#WrestleOslo: Intrepid Geraei Adds World 67kg Greco Title to Olympic Gold

By Ken Marantz

OSLO, Norway (October 10) -- Mohammadreza GERAEI (IRI) ended the World Championships just as did at the Tokyo Olympics two months ago. At the top of the medal podium.

Geraei was one of two Iranian champions on the final night of the nine-day tournament in Oslo, winning the 67kg gold with a 5-2 victory over Nazir ABDULLAEV (RWF) as the last three titles in Greco-Roman were decided on Sunday night at the Jordal Amfi arena.

"After the lockdown, I was able to win the gold medal at the Olympics and World Championships, so 2021 is the best year of my life," Gereai said.

Meysam DALKHANI (IRI) preceded his fellow Shiraz city native as a world champion by taking the title at 63kg, while Tokyo Olympic bronze medalist Zurabi DATUNASHVILI (SRB) capped the tournament with a dazzling 5-point throw that gave him the 87kg title and a long-awaited world gold.

The Russian Wrestling Federation, which earlier won the freestyle team title, had already clinched its fifth straight Greco-Roman crown heading into the final night. With Iran's two golds, the final tally put the RWF on top with 152, followed by Iran with 146. Azerbaijan was third with 107.

Geraei, the 2019 world U23 champion at 72kg, had a pair of very close calls in the opening rounds, but never wavered nor panicked as he battled his way to his first final on the senior level.

Against 2020 European silver medalist Abdullaev, Geraei was unable to score off the par terre in the first period and took a tenuous 1-0 lead into the second.

But the 25-year-old took matters into his own hands, transitioning from a body lock to a headlock and throwing Abdullaev to the mat for 4. Abdullaev, the 2020 Individual World Cup, picked up 2 points countering a throw attempt at the edge, but that was all he could muster against the cagey Iranian.

Mohammadreza GERAEIMohammadreza GERAEI (IRI) scored four points through a headlock. (Photo: UWW / Martin Gabor)

Geraei's triumph came two days after older brother Mohammadali won a bronze at 77kg. "I want to thank everyone from my hometown Shiraz as we won medals," he said.

If Mohammadali is nicknamed "The Falcon," then Mohammadreza could be called "The Phoenix" for how he continually arose from the ashes of near-defeat.

In his opening match, Geraei fell behind 1-6 against Asian champion Tsuchika SHIMOYAMADA (JPN), only to pull off a miracle comeback and score a fall with a bear hug. In the semifinals, a pair of 2-point fleeing penalties and an unsuccessful challenge in the final seconds gave him a 7- 6 win over Ramaz ZOIDZE (GEO).

"I know most of my victories were last-second, but I believed in myself and thank God that I was able to pull it off," Geraei said.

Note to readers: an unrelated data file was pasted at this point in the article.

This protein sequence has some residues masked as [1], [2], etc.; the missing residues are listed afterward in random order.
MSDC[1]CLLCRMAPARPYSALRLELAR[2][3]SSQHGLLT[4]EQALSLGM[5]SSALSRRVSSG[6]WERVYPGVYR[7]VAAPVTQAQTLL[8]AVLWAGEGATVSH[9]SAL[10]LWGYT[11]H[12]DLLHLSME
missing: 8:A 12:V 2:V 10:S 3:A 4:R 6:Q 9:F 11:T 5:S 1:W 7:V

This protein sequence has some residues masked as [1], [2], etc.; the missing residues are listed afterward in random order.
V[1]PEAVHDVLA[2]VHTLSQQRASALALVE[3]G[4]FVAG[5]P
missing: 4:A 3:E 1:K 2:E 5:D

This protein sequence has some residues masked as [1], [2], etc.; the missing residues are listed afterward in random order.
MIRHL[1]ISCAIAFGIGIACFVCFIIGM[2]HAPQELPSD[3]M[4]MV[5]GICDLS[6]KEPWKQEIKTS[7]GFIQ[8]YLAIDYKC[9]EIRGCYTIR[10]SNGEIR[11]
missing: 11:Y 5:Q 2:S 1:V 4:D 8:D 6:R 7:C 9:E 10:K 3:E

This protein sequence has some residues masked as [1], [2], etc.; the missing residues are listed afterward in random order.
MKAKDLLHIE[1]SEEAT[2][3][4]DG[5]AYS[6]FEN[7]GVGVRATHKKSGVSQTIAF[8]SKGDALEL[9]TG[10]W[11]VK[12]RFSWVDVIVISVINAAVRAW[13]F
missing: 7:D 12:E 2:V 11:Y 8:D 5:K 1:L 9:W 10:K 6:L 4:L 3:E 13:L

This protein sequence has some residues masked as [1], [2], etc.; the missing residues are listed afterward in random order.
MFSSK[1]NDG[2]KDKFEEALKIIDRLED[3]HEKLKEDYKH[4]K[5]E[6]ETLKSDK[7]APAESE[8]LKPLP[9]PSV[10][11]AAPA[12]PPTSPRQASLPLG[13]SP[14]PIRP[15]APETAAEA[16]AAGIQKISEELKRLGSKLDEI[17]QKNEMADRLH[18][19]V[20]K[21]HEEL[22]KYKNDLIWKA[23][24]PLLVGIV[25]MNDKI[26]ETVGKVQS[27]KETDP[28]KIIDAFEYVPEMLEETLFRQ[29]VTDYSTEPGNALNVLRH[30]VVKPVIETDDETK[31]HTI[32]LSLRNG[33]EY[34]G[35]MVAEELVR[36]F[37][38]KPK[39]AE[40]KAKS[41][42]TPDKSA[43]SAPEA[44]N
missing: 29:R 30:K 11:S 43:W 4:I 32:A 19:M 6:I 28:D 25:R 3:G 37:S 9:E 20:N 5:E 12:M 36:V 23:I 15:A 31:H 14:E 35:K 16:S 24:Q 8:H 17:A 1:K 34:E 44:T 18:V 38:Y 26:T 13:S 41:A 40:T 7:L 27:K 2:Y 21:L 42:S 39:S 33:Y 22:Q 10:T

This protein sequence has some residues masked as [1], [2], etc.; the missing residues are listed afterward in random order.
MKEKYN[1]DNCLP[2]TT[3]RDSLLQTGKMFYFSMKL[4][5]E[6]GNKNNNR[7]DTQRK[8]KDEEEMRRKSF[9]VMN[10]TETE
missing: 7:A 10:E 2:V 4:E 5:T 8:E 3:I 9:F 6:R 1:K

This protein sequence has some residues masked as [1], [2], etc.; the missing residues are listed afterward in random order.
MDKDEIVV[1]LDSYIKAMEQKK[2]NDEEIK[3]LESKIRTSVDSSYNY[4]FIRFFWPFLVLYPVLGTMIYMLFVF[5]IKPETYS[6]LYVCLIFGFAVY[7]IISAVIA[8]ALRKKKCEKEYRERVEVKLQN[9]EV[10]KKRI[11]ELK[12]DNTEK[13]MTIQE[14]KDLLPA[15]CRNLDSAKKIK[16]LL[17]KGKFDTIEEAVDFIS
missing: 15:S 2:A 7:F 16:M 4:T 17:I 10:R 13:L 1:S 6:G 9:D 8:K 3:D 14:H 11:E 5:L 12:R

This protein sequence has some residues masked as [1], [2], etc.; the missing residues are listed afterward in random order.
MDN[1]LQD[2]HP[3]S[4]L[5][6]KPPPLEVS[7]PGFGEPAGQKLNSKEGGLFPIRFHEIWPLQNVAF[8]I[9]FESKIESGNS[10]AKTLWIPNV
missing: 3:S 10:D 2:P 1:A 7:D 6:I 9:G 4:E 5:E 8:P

The 30-year-old Abdullaev made the final despite coming to Oslo without a long list of honors. He had a triumph at the Individual World Cup, however, that was noteworthy in that his quarterfinal victory over Davor STEFANEK (SRB) ended up being the final match of the 2016 Rio Olympic champion's career.

Meysam DALKHANIMeysam DALKHANI (IRI) won the 63kg in Oslo. (Photo: UWW / Kadir Caliskan)

In a seesaw battle between young, upcoming stars at 63kg, 2019 world U23 champion Dalkhani scored a decisive stepout with 1:08 left to defeat European bronze medalist Leri ABULADZE (GEO) 5-4.

"I am very happy and I was expected to get this gold," Dalkhani said. "It's been difficult since the corona pandemic and it's been an endeavour to get this title and I am happy that I would reach the expectations of my coaches and country. I am just a soldier for my country."

Dalkhani, this year's Asian silver medalist, took a 3-1 lead when he scored with a gut wrench from the par terre, off of which Abuladze gained a reversal. Abduladze then went up 4-3 in the second period when he mirrored Dalkhani with a gut wrench from par terre.

Meysam DALKHANIMeysam DALKHANI (IRI) won one of the four gold medalists from Iran. (Photo: UWW / Kadir Caliskan)

With the clock winding down, Dalkhani kept the pressure on, and just managed to force Abuladze to step outside the ring before the Georgian slapped him down and spun behind, putting the Iranian ahead on criteria.

The Georgian side challenged the call but was rejected, giving Dalkhani a fifth point, and he held on for the win. Abuladze flopped to the mat in misery, while Dalkhani's coach flung him to the mat in celebration.

The 24-year-old Dalkhani won a bronze medal at the 2016 world juniors, and finished fifth in his senior world debut in Nursultan in 2019. Abuladaze, 22, was a world junior silver medalist in 2019, and has a full set of European junior medals with a 2017 gold, 2019 silver and 2018 bronze.

"I was in Nursultan and I did not manage to get anything, but I thank God that I managed to get gold here," Dalkhani said.

Zaurabi DATUNASHVILIZaurabi DATUNASHVILI (SRB) won the 87kg gold medal after a big five point throw. (Photo: UWW / Martin Gabor)